Punitive Damages and Deterrence of Efficiency-Promoting Analysis

A Problem Without a Solution?

by Steven Garber


Purchase Print Copy

 FormatList Price
Add to Cart Paperback12 pages Free

In this article, the author comments on Professor Viscusi’s analysis regarding a threat that punitive damages pose to economic efficiency (see Viscusi, Kip W., “Corporate Risk Analysis: A Reckless Act?,” Stanford Law Review, Vol. 52, No. 3). The author discusses Viscusi’s implicit assumption that promotion of economic efficiency is the only legitimate social goal of punitive damages, and comments on the strength of Viscusi’s historical evidence that punitive damages are often assessed because companies perform risk or cost-benefit analysis. The author also sketches a theory of why the threat of such assessments is likely to deter socially worthwhile analysis in many cases and comments on potential policy responses.

Originally published in: Stanford Law Review, v. 52, no. 6. July 2000, pp. 1809-1820.

This report is part of the RAND Corporation Reprint series. The Reprint was a product of the RAND Corporation from 1992 to 2011 that represented previously published journal articles, book chapters, and reports with the permission of the publisher. RAND reprints were formally reviewed in accordance with the publisher's editorial policy and compliant with RAND's rigorous quality assurance standards for quality and objectivity. For select current RAND journal articles, see External Publications.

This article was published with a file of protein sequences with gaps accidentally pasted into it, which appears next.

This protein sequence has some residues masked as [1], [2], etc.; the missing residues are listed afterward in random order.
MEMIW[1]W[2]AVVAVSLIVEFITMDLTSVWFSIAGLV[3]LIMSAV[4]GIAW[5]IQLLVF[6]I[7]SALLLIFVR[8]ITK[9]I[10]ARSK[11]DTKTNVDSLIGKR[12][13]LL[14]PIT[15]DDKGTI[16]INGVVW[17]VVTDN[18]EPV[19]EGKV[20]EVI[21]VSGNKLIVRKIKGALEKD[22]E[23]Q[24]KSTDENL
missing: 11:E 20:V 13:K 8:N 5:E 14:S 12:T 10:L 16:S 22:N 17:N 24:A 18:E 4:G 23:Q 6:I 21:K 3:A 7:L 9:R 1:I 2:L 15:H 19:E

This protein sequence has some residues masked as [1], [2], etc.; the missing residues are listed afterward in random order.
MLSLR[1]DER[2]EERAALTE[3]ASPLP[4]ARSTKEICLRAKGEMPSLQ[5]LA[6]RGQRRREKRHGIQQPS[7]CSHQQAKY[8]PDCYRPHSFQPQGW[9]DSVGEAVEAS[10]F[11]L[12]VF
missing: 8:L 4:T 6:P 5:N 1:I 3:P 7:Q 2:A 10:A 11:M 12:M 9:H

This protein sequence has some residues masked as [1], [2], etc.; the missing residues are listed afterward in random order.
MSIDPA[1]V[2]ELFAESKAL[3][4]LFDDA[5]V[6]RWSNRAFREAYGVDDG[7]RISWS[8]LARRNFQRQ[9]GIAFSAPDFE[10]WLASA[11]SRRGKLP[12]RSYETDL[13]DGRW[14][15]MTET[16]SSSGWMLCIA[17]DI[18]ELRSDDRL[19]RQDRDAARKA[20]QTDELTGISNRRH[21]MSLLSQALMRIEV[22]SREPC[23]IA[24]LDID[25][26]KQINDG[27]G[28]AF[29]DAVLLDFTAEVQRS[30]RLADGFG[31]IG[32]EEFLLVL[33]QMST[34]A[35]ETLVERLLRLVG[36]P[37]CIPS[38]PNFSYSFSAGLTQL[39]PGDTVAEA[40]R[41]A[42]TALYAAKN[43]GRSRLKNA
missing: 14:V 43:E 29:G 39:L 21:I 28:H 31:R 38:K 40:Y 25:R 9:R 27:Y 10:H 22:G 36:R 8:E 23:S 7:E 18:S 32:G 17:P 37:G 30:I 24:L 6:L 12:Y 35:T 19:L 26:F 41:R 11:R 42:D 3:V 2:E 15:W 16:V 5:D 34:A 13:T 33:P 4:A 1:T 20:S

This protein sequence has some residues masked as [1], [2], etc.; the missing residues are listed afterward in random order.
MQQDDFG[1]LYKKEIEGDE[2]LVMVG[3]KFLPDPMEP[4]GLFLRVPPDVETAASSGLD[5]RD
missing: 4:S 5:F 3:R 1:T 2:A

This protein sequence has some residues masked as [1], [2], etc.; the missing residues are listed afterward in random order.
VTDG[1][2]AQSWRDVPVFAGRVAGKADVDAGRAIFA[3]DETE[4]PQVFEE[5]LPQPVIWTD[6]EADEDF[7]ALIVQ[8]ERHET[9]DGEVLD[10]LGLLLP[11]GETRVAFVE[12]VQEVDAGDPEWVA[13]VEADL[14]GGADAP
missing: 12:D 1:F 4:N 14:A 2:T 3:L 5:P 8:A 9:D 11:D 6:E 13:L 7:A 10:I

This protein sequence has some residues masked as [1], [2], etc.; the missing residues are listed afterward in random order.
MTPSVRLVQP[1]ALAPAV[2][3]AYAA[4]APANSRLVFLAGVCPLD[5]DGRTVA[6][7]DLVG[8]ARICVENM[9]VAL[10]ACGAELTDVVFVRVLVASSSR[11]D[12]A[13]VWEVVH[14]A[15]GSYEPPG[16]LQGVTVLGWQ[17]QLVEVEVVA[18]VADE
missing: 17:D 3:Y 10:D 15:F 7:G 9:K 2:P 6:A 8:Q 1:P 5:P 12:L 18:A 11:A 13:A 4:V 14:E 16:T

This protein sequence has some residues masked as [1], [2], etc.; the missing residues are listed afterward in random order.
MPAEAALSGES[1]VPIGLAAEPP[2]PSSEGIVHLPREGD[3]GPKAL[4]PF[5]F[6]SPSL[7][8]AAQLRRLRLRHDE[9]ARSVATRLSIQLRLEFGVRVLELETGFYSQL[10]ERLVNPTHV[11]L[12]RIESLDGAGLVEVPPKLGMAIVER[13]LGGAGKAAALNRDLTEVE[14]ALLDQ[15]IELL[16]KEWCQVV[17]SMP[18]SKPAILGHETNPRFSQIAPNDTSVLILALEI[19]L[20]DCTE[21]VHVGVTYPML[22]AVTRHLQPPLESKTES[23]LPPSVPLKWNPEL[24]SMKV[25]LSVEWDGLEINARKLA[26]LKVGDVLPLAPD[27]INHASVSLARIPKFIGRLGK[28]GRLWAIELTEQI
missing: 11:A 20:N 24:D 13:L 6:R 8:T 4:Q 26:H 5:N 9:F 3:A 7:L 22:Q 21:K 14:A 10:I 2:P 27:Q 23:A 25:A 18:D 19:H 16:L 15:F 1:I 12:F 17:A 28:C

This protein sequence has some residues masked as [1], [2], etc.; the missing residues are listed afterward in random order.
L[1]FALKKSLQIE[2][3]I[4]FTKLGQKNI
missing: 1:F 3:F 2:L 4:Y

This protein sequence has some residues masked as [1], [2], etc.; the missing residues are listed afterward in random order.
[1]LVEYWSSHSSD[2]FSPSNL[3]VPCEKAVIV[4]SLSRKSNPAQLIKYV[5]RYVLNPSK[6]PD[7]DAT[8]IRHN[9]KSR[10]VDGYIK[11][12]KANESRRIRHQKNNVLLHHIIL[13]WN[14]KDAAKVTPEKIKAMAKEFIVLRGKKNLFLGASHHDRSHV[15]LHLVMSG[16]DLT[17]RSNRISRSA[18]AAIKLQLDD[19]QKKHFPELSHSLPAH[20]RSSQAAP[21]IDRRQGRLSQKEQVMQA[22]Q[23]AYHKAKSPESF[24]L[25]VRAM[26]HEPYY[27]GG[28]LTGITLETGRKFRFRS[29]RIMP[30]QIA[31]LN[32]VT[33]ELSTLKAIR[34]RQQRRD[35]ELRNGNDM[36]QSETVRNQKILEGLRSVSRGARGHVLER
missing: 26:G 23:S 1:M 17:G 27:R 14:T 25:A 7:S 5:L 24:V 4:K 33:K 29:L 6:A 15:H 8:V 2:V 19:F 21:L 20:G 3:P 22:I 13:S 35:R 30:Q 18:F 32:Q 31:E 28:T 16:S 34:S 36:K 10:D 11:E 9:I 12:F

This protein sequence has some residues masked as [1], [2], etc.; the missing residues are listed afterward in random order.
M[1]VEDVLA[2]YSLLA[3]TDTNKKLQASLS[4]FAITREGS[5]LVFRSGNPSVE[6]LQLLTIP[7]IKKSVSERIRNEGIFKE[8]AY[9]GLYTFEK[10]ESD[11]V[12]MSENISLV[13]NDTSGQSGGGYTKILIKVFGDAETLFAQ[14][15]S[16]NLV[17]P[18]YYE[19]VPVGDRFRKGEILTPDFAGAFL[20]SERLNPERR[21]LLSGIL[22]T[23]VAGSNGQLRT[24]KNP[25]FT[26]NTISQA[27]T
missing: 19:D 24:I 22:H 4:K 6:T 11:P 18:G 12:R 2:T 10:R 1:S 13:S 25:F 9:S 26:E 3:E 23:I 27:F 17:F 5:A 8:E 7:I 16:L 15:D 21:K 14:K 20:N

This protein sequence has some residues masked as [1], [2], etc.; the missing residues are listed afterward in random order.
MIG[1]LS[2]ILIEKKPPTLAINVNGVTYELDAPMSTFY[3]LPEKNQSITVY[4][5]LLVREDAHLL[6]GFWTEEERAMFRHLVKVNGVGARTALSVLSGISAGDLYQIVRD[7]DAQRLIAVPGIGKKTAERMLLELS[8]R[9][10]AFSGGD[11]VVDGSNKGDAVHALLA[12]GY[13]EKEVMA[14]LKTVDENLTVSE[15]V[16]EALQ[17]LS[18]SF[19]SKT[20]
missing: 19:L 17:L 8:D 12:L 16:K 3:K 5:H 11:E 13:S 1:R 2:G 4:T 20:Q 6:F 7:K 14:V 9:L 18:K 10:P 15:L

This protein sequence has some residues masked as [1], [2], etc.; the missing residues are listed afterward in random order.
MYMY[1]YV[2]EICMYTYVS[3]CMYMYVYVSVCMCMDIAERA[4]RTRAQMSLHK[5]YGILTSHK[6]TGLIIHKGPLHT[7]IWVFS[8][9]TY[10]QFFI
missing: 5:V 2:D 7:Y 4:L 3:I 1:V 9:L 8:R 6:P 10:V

Our mission to help improve policy and decisionmaking through research and analysis is enabled through our core values of quality and objectivity and our unwavering commitment to the highest level of integrity and ethical behavior. To help ensure our research and analysis are rigorous, objective, and nonpartisan, we subject our research publications to a robust and exacting quality-assurance process; avoid both the appearance and reality of financial and other conflicts of interest through staff training, project screening, and a policy of mandatory disclosure; and pursue transparency in our research engagements through our commitment to the open publication of our research findings and recommendations, disclosure of the source of funding of published research, and policies to ensure intellectual independence. For more information, visit www.rand.org/about/research-integrity.

The RAND Corporation is a nonprofit institution that helps improve policy and decisionmaking through research and analysis. RAND's publications do not necessarily reflect the opinions of its research clients and sponsors.